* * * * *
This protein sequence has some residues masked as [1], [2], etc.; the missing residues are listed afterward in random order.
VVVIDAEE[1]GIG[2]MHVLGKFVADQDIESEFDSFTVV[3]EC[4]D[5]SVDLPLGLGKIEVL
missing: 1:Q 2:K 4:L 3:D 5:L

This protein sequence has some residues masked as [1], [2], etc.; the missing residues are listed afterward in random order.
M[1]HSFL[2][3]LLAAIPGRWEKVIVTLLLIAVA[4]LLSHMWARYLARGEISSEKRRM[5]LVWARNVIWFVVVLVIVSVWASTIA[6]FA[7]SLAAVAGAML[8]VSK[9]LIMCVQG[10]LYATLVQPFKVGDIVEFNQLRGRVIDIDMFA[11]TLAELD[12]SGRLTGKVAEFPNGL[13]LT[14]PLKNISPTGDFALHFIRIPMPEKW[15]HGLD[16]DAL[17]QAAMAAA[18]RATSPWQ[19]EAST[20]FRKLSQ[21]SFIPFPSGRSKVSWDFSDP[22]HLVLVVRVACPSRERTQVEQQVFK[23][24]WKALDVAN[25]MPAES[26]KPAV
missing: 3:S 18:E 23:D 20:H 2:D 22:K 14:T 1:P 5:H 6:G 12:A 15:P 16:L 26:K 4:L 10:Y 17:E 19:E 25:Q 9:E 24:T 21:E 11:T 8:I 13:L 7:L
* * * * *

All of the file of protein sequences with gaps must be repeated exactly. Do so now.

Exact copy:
This protein sequence has some residues masked as [1], [2], etc.; the missing residues are listed afterward in random order.
VVVIDAEE[1]GIG[2]MHVLGKFVADQDIESEFDSFTVV[3]EC[4]D[5]SVDLPLGLGKIEVL
missing: 1:Q 2:K 4:L 3:D 5:L

This protein sequence has some residues masked as [1], [2], etc.; the missing residues are listed afterward in random order.
M[1]HSFL[2][3]LLAAIPGRWEKVIVTLLLIAVA[4]LLSHMWARYLARGEISSEKRRM[5]LVWARNVIWFVVVLVIVSVWASTIA[6]FA[7]SLAAVAGAML[8]VSK[9]LIMCVQG[10]LYATLVQPFKVGDIVEFNQLRGRVIDIDMFA[11]TLAELD[12]SGRLTGKVAEFPNGL[13]LT[14]PLKNISPTGDFALHFIRIPMPEKW[15]HGLD[16]DAL[17]QAAMAAA[18]RATSPWQ[19]EAST[20]FRKLSQ[21]SFIPFPSGRSKVSWDFSDP[22]HLVLVVRVACPSRERTQVEQQVFK[23][24]WKALDVAN[25]MPAES[26]KPAV
missing: 3:S 18:E 23:D 20:H 2:D 22:K 14:T 1:P 5:H 6:G 12:A 15:P 16:L 26:K 4:L 10:Y 17:E 19:E 25:Q 9:E 24:T 21:E 11:T 8:I 13:L 7:L